The knives are out and gleaming. So are the cheque books. The announcement of the winner will be made on 15 May. Vying for the hosting rights are South Africa, Morocco, Tunisia, Libya, and Egypt.
The closest any of them have come to hosting the World Cup is South Africa which was beaten by just one vote (11-12) by Germany for World Cup 2006, when Charles Dempsey of Oceania controversially abstained from voting for South Africa as directed by his federation, thereby wreaking a nation, and Africa's hopes.
And when Africa's Asian friends in solidarity had all but assured them of support, they did a side jump at the last minute, opting to do deals with a more lucrative Germany.
"How can FIFA call itself a family when it starves most of its children while overfeeding a few," asked a crestfallen South African official after the debacle.
In a way, that sorry end to the South African bid has turned out to be a blessing. FIFA, out of guilt, agreed to a rotational system that will see each continent host the World Cup in turn. As a palliative, Africa was to be the first beneficiary in 2010. The next turn would be in 2030.
But in an apparent rethink, the football powers in Europe have refused to commit themselves to the deal. And so the power politics goes on unabated.
The likelihood is that after 2010, the next time Africa sniffs the right to host the World Cup, it will be many decades away. Certainly not in our time.
After the first World Cup in Uruguay in 1930, it would be 80 years before Africa's first. Whichever African country wins on 15 May, it will probably have to wait at least 100 years for another bite.
Of the five contestants, South Africa looks the strongest on paper. It has vast experience in hosting international events such us the Rugby World Cup 1995, the African Cup of Nations 1996, the All African Games 1999, and the Cricket World Cup in 2003. All in a space of 10 years! It has 80% of the stadiums already in place for a world cup event.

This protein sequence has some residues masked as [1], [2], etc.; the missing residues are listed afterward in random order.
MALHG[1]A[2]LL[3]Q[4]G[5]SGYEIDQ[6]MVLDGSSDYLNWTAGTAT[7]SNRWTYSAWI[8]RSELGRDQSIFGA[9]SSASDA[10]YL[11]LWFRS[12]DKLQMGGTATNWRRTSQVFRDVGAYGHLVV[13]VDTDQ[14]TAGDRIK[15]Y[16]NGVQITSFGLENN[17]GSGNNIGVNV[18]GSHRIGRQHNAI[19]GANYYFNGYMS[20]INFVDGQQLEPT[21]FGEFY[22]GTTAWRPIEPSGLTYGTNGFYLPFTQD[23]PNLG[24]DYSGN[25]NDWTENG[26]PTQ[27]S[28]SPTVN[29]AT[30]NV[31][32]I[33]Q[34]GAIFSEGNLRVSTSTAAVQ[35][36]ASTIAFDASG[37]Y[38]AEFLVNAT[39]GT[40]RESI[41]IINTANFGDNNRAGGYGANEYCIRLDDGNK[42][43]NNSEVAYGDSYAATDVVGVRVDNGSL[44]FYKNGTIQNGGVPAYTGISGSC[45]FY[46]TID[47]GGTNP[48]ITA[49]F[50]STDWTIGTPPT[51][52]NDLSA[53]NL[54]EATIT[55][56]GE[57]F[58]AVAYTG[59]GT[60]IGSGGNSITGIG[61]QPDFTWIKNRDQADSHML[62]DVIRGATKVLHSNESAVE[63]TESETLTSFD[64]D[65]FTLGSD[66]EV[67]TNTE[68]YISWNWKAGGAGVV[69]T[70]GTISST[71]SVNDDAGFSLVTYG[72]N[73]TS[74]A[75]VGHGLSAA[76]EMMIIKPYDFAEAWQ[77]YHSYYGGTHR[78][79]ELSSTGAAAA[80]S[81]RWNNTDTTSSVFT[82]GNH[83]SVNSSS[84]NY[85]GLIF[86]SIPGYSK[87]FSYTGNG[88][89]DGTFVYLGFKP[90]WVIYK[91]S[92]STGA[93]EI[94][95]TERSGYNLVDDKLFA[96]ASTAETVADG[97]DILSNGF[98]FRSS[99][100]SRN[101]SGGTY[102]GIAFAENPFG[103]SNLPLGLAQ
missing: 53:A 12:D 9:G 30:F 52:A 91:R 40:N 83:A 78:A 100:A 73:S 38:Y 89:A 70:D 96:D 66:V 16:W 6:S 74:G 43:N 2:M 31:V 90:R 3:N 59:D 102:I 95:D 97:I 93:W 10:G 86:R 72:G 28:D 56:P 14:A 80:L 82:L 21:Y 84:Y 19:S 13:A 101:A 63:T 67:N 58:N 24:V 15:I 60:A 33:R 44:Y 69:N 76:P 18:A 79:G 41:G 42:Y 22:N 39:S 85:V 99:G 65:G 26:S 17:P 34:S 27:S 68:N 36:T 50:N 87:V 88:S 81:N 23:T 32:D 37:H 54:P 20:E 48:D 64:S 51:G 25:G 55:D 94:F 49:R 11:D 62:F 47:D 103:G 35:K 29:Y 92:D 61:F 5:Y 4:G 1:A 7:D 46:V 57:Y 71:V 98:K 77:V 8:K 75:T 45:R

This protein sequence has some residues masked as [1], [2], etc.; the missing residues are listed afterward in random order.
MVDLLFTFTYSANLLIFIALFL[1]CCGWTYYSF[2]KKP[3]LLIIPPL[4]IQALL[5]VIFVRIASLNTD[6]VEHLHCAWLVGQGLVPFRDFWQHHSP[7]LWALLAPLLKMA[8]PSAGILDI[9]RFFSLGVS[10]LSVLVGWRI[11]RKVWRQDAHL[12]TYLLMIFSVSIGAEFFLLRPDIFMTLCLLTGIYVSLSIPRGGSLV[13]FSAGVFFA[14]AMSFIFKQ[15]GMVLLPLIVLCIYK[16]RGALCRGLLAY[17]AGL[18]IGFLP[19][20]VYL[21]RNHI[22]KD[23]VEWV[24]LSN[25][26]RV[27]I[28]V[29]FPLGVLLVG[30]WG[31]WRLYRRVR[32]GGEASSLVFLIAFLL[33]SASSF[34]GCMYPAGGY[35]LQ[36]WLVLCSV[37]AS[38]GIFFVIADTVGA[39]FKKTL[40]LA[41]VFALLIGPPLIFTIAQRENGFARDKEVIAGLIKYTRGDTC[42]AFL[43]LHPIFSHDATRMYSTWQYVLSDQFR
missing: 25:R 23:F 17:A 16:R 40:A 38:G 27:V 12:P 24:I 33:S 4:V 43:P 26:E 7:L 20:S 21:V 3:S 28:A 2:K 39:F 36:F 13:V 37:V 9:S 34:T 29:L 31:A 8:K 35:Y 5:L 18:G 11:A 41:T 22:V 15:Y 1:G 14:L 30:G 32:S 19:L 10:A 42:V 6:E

Besides, South Africa has demonstrated its capacity to host any global event. It has successfully hosted huge international events like the World Aids Conference 2000, the UN World Conference against Racism 2001, the African Union Summit 2002 and the World Summit on Sustainable Development 2002 (this one attracted over 60,000 delegates and heads of governments from all over the world).
In addition, South Africa has first class air, road and rail network, a sophisticated telecoms infrastructure and a first class tourist and accommodation industry.
South Africa has already secured the backing of soccer greats like David Beckham, Abedi Pele, George Weah, Roger Milla and Franz Beckenbauer. Its greatest asset, Nelson Mandela, has vigorously pitched for his country. Part of its bid shows a video transmission in which Mandela with a smiling Beckham by his side, says the hosting of the World Cup "is important in a country where democracy is only burgeoning to be able to seize such an opportunity. If you give us your support, others will follow."
Of the five bidders, Morocco has been the most tenacious. With three failed attempts to host the World Cup in 1990, 1994 and 2006, Morocco is now going all out for 2010.
As the most experienced bidder, Morocco definitely has great insight into what it takes to clinch the deal. Its main attraction is in geography. Its proximity to Europe will ensure easy access for the bulk of football fans likely to travel to the World Cup.
Three of its stadiums are ready (in Fes, Rabat and Casablanca) and three more are under construction (Marrakech for the opening ceremony, Tangiers and Agadir). Another three depend on the outcome of the vote (El Jadida, Meknes and the Casablanca Grand Stade, which would host the final). …